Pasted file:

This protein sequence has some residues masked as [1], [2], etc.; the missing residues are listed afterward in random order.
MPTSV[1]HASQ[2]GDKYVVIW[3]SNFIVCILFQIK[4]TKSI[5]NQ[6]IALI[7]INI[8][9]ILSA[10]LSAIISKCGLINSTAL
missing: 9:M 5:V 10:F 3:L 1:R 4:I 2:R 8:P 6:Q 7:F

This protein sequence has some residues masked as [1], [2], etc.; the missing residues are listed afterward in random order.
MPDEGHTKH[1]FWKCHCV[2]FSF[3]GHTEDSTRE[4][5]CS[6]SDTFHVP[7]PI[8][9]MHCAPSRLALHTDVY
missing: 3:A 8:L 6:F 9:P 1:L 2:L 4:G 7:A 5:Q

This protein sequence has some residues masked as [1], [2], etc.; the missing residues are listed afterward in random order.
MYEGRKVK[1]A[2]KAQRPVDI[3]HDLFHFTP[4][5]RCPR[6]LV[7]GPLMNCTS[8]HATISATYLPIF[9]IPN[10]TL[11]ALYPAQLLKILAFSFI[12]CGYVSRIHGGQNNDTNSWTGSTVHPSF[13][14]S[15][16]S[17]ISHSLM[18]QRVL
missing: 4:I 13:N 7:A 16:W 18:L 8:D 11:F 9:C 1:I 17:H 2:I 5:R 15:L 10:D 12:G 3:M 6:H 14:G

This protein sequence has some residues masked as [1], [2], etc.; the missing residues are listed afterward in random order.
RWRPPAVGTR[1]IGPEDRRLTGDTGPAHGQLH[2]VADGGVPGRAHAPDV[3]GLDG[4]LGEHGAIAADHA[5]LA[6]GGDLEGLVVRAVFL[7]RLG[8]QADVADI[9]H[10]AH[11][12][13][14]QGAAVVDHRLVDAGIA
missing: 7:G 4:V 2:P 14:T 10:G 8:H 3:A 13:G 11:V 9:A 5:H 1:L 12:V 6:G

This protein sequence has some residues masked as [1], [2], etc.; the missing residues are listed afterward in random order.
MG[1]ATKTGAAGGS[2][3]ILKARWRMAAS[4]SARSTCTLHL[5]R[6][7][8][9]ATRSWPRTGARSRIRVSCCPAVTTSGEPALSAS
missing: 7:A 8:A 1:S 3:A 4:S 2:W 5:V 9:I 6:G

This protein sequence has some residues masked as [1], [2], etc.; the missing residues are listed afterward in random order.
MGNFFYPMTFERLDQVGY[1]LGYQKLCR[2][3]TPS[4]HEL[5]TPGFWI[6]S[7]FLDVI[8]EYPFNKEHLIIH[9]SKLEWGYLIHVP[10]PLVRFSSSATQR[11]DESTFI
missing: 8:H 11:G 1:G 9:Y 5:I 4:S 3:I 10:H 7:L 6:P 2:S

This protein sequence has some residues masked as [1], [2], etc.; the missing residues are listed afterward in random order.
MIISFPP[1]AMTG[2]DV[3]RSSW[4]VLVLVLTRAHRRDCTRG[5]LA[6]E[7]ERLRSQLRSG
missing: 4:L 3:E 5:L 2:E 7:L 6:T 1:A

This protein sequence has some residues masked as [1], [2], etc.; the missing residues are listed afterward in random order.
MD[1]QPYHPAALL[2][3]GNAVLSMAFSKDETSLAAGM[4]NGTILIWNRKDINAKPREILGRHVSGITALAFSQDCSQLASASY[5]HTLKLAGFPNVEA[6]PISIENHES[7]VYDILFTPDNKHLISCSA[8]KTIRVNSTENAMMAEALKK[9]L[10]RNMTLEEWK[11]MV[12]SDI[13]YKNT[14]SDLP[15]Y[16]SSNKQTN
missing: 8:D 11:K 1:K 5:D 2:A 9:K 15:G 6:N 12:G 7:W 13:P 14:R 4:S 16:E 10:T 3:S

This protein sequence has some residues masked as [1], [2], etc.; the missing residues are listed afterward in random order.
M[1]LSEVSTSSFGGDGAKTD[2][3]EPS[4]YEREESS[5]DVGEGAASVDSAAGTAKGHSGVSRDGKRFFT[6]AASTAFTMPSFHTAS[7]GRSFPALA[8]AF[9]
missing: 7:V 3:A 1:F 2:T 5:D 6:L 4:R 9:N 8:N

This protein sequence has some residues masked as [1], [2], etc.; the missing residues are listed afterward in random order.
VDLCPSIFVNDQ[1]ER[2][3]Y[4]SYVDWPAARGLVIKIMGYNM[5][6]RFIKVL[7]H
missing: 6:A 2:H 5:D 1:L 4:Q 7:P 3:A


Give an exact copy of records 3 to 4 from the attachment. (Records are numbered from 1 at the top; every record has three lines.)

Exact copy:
This protein sequence has some residues masked as [1], [2], etc.; the missing residues are listed afterward in random order.
MYEGRKVK[1]A[2]KAQRPVDI[3]HDLFHFTP[4][5]RCPR[6]LV[7]GPLMNCTS[8]HATISATYLPIF[9]IPN[10]TL[11]ALYPAQLLKILAFSFI[12]CGYVSRIHGGQNNDTNSWTGSTVHPSF[13][14]S[15][16]S[17]ISHSLM[18]QRVL
missing: 4:I 13:N 7:A 16:W 18:L 8:D 11:F 9:C 1:I 17:H 2:I 5:R 15:L 10:D 12:G 3:M 6:H 14:G

This protein sequence has some residues masked as [1], [2], etc.; the missing residues are listed afterward in random order.
RWRPPAVGTR[1]IGPEDRRLTGDTGPAHGQLH[2]VADGGVPGRAHAPDV[3]GLDG[4]LGEHGAIAADHA[5]LA[6]GGDLEGLVVRAVFL[7]RLG[8]QADVADI[9]H[10]AH[11][12][13][14]QGAAVVDHRLVDAGIA
missing: 7:G 4:V 2:P 14:T 10:G 8:H 3:A 13:G 11:V 9:A 5:H 1:L 12:V 6:G